risk adjustment

INTRODUCTION

In-hospital mortality is very high among patients hospitalized for aspiration pneumonia, especially among the elderly. Baine et al., using a 5% sample of Medicare claims, demonstrate that admissions caused by aspiration pneumonia have a case-fatality rate of 23.1%. They also demonstrate that in this population of patients over age 65 the rate of hospitalization for aspiration pneumonia is significantly higher for African Americans. While this evidence for racial disparities in hospitalization rates included adjustments for differences in age characteristics, no adjustments were made for differences in comorbid disease.

Racial and ethnic disparities in hospitalization and case-fatality rates have been reported in many disease groups. The evidence for these disparities comes primarily from studies using Medicare and other administrative data. According to a recent report by the Institute of Medicine, most of the evidence for racial and ethnic disparities lacks adequate statistical adjustments for the effects of comorbid disease and other baseline characteristics on the risk of hospital death. Comorbid diseases, because they can influence the risk of hospital death, are likely to confound the observed effects of race and ethnicity. To the extent that different racial and ethnic groups are unequally affected by comorbid disease, inadequate adjustment for the effects of comorbid disease undermines the validity of evidence for racial and ethnic disparities drawn from studies using administrative data. Moreover, adjustments for comorbid disease usually assume that those effects are the same for individuals of different race and ethnicity. This investigation was motivated by the possibility that both the frequency and effects of comorbid disease on mortality risk from aspiration pneumonia may vary in important ways by race and ethnicity.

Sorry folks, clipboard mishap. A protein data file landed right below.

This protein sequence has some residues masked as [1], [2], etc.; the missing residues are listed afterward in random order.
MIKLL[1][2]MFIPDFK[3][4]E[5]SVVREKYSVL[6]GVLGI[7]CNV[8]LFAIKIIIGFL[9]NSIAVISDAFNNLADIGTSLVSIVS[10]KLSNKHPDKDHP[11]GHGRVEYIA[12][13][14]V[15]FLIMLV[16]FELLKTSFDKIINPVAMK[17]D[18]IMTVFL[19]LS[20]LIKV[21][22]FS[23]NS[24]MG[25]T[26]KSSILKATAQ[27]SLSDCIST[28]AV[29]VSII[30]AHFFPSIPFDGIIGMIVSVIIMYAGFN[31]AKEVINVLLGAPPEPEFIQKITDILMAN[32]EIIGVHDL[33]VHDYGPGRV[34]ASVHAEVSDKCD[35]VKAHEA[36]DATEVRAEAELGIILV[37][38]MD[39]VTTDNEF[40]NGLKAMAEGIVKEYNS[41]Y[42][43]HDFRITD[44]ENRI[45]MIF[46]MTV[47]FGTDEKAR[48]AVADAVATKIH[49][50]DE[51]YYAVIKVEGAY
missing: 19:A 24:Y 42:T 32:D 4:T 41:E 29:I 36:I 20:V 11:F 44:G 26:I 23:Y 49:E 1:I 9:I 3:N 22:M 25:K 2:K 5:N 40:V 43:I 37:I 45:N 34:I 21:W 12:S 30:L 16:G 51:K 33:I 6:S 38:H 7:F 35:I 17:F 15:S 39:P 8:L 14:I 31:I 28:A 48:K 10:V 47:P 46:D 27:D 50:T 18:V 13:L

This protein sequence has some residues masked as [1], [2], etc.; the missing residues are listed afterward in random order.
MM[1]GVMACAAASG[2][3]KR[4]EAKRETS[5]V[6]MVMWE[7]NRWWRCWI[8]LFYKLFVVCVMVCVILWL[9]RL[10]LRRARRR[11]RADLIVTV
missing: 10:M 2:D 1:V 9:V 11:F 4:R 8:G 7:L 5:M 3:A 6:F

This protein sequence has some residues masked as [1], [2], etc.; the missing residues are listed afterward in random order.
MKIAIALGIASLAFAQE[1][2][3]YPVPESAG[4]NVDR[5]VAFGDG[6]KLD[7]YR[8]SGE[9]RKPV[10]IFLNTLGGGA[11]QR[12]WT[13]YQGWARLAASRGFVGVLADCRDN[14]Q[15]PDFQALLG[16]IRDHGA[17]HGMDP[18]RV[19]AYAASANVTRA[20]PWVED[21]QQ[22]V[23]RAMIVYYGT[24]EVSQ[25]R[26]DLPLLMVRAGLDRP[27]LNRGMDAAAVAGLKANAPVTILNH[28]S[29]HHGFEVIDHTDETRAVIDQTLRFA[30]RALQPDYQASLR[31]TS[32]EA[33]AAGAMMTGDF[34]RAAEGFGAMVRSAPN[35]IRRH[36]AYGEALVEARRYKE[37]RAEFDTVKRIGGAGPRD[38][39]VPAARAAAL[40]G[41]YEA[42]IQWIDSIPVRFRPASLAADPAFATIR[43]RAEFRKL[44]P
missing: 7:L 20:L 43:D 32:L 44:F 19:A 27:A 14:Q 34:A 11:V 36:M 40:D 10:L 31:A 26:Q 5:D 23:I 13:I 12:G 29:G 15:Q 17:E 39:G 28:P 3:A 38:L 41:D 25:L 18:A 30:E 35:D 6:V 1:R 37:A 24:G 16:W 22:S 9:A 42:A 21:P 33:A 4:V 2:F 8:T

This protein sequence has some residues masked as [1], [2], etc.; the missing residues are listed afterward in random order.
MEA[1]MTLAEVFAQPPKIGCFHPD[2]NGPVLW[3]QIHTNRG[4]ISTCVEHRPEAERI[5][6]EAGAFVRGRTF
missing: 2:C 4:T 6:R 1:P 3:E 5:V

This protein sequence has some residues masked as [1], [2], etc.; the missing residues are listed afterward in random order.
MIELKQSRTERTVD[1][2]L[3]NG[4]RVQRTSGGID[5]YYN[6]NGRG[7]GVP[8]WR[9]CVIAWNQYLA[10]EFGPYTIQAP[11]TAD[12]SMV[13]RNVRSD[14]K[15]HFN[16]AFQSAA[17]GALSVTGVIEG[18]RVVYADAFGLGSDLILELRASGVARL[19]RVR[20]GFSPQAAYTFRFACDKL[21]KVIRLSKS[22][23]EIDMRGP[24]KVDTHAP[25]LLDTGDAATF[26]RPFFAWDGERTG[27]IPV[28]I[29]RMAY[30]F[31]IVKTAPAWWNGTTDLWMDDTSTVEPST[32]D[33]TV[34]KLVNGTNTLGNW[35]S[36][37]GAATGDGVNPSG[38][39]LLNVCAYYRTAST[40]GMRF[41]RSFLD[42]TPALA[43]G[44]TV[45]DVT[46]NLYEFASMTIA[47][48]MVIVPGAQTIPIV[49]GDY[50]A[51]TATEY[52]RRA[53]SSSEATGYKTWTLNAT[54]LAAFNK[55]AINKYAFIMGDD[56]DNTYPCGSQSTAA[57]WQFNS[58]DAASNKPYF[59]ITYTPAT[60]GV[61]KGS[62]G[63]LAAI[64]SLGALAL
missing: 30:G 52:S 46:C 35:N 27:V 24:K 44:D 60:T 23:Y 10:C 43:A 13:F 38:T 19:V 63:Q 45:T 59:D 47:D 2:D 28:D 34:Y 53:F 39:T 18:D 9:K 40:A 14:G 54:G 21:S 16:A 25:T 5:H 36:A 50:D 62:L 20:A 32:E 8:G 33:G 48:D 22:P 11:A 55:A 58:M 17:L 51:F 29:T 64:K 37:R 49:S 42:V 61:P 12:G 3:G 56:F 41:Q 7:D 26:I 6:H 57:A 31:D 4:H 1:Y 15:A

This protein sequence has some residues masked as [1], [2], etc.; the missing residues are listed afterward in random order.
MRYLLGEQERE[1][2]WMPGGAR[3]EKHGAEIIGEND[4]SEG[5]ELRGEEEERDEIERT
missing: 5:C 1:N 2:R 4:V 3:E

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In this study, we examine the evidence for racial and ethnic disparities in hospital mortality among aspiration pneumonia discharges, using California hospital discharge data from 1996 through 1999.

The study was approved by the institutional review board at the University of Virginia Health System. California hospital discharge data identifies patient diagnoses that are present on admission, and we use these diagnoses to measure and control for differences in patient baseline health status. We divide these diagnoses into categories of comorbid disease and of conditions closely related to aspiration pneumonia, using a formal physician panel review process. California hospital discharge data classifies patient race using these six categories: white, African-American, Native American/Eskimo/Aleut, Asian/Pacific Islander, other, and unknown. Patient ethnicity is classified separately as either Hispanic, non-Hispanic, or unknown.
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